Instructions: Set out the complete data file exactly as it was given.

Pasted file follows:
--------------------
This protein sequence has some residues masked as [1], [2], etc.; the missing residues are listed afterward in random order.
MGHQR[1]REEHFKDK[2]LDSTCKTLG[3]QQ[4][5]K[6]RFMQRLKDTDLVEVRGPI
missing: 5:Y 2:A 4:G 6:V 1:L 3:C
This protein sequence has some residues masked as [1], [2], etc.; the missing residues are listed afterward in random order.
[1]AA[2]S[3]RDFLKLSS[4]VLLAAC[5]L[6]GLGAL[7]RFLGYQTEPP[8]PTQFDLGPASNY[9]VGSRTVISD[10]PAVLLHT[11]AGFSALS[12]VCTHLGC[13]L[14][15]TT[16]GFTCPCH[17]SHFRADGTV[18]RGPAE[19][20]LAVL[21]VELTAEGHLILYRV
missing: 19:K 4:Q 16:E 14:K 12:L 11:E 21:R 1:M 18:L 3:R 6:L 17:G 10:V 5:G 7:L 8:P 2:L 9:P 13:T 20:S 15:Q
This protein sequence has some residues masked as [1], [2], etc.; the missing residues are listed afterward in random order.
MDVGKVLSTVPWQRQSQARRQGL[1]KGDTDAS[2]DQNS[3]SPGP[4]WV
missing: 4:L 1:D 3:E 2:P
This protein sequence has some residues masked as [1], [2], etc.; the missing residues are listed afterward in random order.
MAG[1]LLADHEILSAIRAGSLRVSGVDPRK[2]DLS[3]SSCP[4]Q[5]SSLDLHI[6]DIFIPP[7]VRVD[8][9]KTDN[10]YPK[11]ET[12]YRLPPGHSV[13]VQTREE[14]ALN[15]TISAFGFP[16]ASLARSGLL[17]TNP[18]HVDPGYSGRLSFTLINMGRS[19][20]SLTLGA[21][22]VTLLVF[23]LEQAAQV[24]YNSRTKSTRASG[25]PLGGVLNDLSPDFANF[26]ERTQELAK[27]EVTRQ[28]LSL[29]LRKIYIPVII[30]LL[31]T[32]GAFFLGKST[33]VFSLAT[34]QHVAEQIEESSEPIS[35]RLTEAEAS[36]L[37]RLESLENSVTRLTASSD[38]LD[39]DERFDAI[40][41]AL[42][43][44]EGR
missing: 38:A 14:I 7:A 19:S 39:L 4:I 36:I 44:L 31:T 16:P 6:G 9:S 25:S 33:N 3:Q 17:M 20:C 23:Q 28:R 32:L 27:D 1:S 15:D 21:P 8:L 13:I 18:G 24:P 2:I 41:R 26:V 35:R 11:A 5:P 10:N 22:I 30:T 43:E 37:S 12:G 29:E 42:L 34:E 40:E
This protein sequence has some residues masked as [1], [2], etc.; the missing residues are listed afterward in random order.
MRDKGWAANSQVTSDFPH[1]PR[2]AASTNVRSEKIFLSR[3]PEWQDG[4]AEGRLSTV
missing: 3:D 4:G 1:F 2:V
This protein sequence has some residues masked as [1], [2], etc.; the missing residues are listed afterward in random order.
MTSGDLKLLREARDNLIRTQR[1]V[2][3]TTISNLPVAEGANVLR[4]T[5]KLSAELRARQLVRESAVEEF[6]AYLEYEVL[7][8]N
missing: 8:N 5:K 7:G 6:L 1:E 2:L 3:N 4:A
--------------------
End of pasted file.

This protein sequence has some residues masked as [1], [2], etc.; the missing residues are listed afterward in random order.
MGHQR[1]REEHFKDK[2]LDSTCKTLG[3]QQ[4][5]K[6]RFMQRLKDTDLVEVRGPI
missing: 5:Y 2:A 4:G 6:V 1:L 3:C
This protein sequence has some residues masked as [1], [2], etc.; the missing residues are listed afterward in random order.
[1]AA[2]S[3]RDFLKLSS[4]VLLAAC[5]L[6]GLGAL[7]RFLGYQTEPP[8]PTQFDLGPASNY[9]VGSRTVISD[10]PAVLLHT[11]AGFSALS[12]VCTHLGC[13]L[14][15]TT[16]GFTCPCH[17]SHFRADGTV[18]RGPAE[19][20]LAVL[21]VELTAEGHLILYRV
missing: 19:K 4:Q 16:E 14:K 12:L 11:E 21:R 1:M 18:L 3:R 6:L 17:G 10:V 5:G 7:L 8:P 2:L 9:P 13:T 20:S 15:Q
This protein sequence has some residues masked as [1], [2], etc.; the missing residues are listed afterward in random order.
MDVGKVLSTVPWQRQSQARRQGL[1]KGDTDAS[2]DQNS[3]SPGP[4]WV
missing: 4:L 1:D 3:E 2:P
This protein sequence has some residues masked as [1], [2], etc.; the missing residues are listed afterward in random order.
MAG[1]LLADHEILSAIRAGSLRVSGVDPRK[2]DLS[3]SSCP[4]Q[5]SSLDLHI[6]DIFIPP[7]VRVD[8][9]KTDN[10]YPK[11]ET[12]YRLPPGHSV[13]VQTREE[14]ALN[15]TISAFGFP[16]ASLARSGLL[17]TNP[18]HVDPGYSGRLSFTLINMGRS[19][20]SLTLGA[21][22]VTLLVF[23]LEQAAQV[24]YNSRTKSTRASG[25]PLGGVLNDLSPDFANF[26]ERTQELAK[27]EVTRQ[28]LSL[29]LRKIYIPVII[30]LL[31]T[32]GAFFLGKST[33]VFSLAT[34]QHVAEQIEESSEPIS[35]RLTEAEAS[36]L[37]RLESLENSVTRLTASSD[38]LD[39]DERFDAI[40][41]AL[42][43][44]EGR
missing: 38:A 14:I 7:A 19:S 39:L 4:I 36:I 44:L 31:T 16:P 6:G 9:S 25:S 33:N 3:Q 17:M 20:C 23:Q 28:R 32:L 27:D 1:S 15:D 21:P 8:L 13:I 18:G 24:P 2:I 41:R 26:V 35:R 11:A 5:P 10:N 22:I 30:T 43:E 37:S 12:G 29:E 42:L 34:E 40:E
This protein sequence has some residues masked as [1], [2], etc.; the missing residues are listed afterward in random order.
MRDKGWAANSQVTSDFPH[1]PR[2]AASTNVRSEKIFLSR[3]PEWQDG[4]AEGRLSTV
missing: 3:D 4:G 1:F 2:V
This protein sequence has some residues masked as [1], [2], etc.; the missing residues are listed afterward in random order.
MTSGDLKLLREARDNLIRTQR[1]V[2][3]TTISNLPVAEGANVLR[4]T[5]KLSAELRARQLVRESAVEEF[6]AYLEYEVL[7][8]N
missing: 8:N 5:K 7:G 6:L 1:E 2:L 3:N 4:A